- Alternatively, the authority procuring each aspect of the scheme itself through contract arrangements. This would include procuring contractors for the build of the energy centre, supply of specialist equipment, and operation and maintenance of the system. This would allow the authority much more control over how it interacts with customers and operation requirements for the system but is likely to leave most of the commercial risks with the authority. There are various combinations of how the packages of works, supplies and operations can be split, again giving different levels of control and risk transfer.
Authorities will have to engage with either the Concession Contracts Regulations 2016 or the Public Contracts Regulations 2015 (PCR) at the outset. The challenge of either set of Regulations and procurement in general, is to adopt an approach that (1) allows maximum engagement of the market whilst avoiding costly bid processes, (2) delivers value for money for the authority by setting appropriate weightings for well-selected award criteria, and (3) has sufficient flexibility so that if circumstances change (such as the available funding pots), then this does not cause the authority to have to abandon and re-procure. Authorities should consider very carefully which procurement route is best going to achieve its objectives. Under the PCRs, it is worthwhile considering the competitive procedure with negotiation that allows some flexibility to negotiate with bidders to improve bids during the procurement process, but does not carry the reputation of creating high bid costs that are associated with competitive dialogue.
The purpose of State-aid law is to prevent State resources (including local authority resources) being given to subsidise any business activity that could lead to distortion of the market. There are many “State” resources available to promote heat networks including capital and revenue grants and loans. The Department for Business, Energy and Industrial Strategy runs the Heat Networks Investment Programme under which £320million is being made available to fund capital investment. Other funds are also available for feasibility, together with European Regional Development Fund (ERDF) funding and Renewable Heat Incentive payments. Whilst it is welcome that so much funding is available, using multiple funding sources requires due diligence to check that the funding terms and in some cases legislation (for example the Renewable Heat Incentive Regulations) does not prevent different sources of funding being used on the same project or for the same types of equipment.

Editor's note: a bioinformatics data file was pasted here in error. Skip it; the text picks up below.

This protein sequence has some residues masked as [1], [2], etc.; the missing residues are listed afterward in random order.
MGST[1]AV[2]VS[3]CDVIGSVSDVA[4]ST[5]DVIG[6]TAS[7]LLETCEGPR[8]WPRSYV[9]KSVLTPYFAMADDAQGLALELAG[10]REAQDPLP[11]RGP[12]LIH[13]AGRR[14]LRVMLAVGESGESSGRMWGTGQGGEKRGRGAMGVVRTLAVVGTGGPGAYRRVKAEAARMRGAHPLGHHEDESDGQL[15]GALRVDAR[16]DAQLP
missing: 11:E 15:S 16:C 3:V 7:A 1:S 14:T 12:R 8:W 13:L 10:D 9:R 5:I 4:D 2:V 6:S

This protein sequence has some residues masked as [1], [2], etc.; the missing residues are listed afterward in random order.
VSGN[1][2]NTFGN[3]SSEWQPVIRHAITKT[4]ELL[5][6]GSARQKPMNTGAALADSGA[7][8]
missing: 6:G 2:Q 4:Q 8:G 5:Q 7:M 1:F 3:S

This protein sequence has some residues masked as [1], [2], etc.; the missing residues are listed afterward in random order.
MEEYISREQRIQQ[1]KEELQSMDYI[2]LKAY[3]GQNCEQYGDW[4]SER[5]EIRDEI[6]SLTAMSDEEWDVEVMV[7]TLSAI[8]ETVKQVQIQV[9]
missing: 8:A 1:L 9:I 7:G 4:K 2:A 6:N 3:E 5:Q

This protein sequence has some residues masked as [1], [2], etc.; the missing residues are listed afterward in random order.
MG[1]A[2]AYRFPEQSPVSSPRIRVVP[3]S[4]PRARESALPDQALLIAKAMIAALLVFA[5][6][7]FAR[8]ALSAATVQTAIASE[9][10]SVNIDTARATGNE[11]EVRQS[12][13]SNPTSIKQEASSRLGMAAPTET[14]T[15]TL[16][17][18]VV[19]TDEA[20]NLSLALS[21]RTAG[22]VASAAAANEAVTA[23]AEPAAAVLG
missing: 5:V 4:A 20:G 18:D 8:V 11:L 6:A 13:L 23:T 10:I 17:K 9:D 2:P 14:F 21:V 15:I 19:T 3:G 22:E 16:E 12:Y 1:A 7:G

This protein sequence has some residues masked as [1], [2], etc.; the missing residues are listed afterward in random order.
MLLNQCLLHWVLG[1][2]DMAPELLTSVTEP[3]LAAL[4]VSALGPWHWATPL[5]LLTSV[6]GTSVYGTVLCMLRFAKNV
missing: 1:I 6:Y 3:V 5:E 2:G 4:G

Local authorities need to be clear about how any grant, loan or another subsidy can be used as lawful State aid. State-aid solutions can become more complex when local authority SPV or trading subsidiaries are involved. There is a range of routes available to ensure aid is lawful, the most solid of which is found in the General Block Exemption Regulations (GBER). Provided local authorities comply with all the requirements of GBER (which are many and varied), then Article 46 allows a “subsidy” of 50% of the extra capital required to make the scheme more efficient compared to installing a basic system. This is helpful, but reasonably restrictive and sometimes more creative arguments are needed as to why no unlawful aid is present.
Planning and executing a phased heat network project with multiple contractors, suppliers, stakeholders and funding sources is not straightforward. However, as there is no planet B, and as the general population constantly grows in awareness of the need to be good stewards of the Earth’s resources, there will be no alternative for even the least forward-thinking authorities to engage with this agenda. For the more progressive authorities, learning from others and leaving sufficient time to plan and manage risks will lead to a successful outcome.